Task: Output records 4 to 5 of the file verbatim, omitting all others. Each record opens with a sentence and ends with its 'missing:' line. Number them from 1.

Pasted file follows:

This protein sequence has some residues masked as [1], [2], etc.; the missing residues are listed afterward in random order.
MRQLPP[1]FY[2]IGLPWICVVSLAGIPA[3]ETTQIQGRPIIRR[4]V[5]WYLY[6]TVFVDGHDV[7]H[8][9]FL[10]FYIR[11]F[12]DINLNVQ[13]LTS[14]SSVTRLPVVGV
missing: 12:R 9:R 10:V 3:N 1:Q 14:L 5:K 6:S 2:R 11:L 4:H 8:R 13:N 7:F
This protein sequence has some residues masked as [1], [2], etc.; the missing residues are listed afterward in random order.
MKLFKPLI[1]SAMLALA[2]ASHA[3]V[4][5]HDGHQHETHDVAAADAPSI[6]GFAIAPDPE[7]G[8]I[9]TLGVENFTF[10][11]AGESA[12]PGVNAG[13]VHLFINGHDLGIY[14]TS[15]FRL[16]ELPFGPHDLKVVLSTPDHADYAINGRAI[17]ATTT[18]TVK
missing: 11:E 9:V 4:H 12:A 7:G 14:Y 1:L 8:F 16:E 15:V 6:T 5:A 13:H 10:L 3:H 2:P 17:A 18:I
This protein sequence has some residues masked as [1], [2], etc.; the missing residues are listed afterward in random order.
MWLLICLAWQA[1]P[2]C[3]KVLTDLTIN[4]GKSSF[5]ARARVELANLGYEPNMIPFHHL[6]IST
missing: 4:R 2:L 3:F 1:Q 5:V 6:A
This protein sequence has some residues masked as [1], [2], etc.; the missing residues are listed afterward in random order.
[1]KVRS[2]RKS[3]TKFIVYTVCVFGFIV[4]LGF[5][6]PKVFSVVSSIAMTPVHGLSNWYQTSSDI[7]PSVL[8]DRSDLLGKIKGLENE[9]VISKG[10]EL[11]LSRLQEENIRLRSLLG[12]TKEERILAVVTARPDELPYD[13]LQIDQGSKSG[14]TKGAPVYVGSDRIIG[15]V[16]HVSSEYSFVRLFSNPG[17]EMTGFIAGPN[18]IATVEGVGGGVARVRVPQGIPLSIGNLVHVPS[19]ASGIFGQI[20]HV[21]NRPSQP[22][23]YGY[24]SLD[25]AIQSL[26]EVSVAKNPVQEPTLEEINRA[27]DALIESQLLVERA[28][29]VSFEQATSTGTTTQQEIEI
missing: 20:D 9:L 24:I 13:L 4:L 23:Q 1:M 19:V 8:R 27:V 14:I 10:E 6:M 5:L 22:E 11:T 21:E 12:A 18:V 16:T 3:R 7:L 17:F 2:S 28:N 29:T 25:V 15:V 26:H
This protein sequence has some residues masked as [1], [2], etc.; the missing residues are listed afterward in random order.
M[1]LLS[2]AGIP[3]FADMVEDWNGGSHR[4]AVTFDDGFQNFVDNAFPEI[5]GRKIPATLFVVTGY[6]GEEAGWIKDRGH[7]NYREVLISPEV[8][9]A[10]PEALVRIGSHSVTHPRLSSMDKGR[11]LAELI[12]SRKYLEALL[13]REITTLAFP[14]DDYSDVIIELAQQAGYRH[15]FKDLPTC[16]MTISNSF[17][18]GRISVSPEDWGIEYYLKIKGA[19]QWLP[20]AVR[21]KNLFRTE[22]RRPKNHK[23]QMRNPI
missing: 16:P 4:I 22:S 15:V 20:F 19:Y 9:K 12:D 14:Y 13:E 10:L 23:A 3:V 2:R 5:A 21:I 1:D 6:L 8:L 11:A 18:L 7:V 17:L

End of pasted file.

This protein sequence has some residues masked as [1], [2], etc.; the missing residues are listed afterward in random order.
[1]KVRS[2]RKS[3]TKFIVYTVCVFGFIV[4]LGF[5][6]PKVFSVVSSIAMTPVHGLSNWYQTSSDI[7]PSVL[8]DRSDLLGKIKGLENE[9]VISKG[10]EL[11]LSRLQEENIRLRSLLG[12]TKEERILAVVTARPDELPYD[13]LQIDQGSKSG[14]TKGAPVYVGSDRIIG[15]V[16]HVSSEYSFVRLFSNPG[17]EMTGFIAGPN[18]IATVEGVGGGVARVRVPQGIPLSIGNLVHVPS[19]ASGIFGQI[20]HV[21]NRPSQP[22][23]YGY[24]SLD[25]AIQSL[26]EVSVAKNPVQEPTLEEINRA[27]DALIESQLLVERA[28][29]VSFEQATSTGTTTQQEIEI
missing: 20:D 9:L 24:I 13:L 4:L 23:Q 1:M 19:V 8:R 27:V 14:I 10:E 6:M 5:L 22:E 11:T 21:E 12:A 18:V 16:T 3:R 7:L 17:F 2:S 28:N 29:T 25:V 15:V 26:H
This protein sequence has some residues masked as [1], [2], etc.; the missing residues are listed afterward in random order.
M[1]LLS[2]AGIP[3]FADMVEDWNGGSHR[4]AVTFDDGFQNFVDNAFPEI[5]GRKIPATLFVVTGY[6]GEEAGWIKDRGH[7]NYREVLISPEV[8][9]A[10]PEALVRIGSHSVTHPRLSSMDKGR[11]LAELI[12]SRKYLEALL[13]REITTLAFP[14]DDYSDVIIELAQQAGYRH[15]FKDLPTC[16]MTISNSF[17][18]GRISVSPEDWGIEYYLKIKGA[19]QWLP[20]AVR[21]KNLFRTE[22]RRPKNHK[23]QMRNPI
missing: 16:P 4:I 22:S 15:V 20:F 19:Y 9:K 12:D 14:Y 13:E 10:L 23:A 3:V 2:R 5:A 21:I 1:D 6:L 8:L 11:A 18:L 7:V 17:L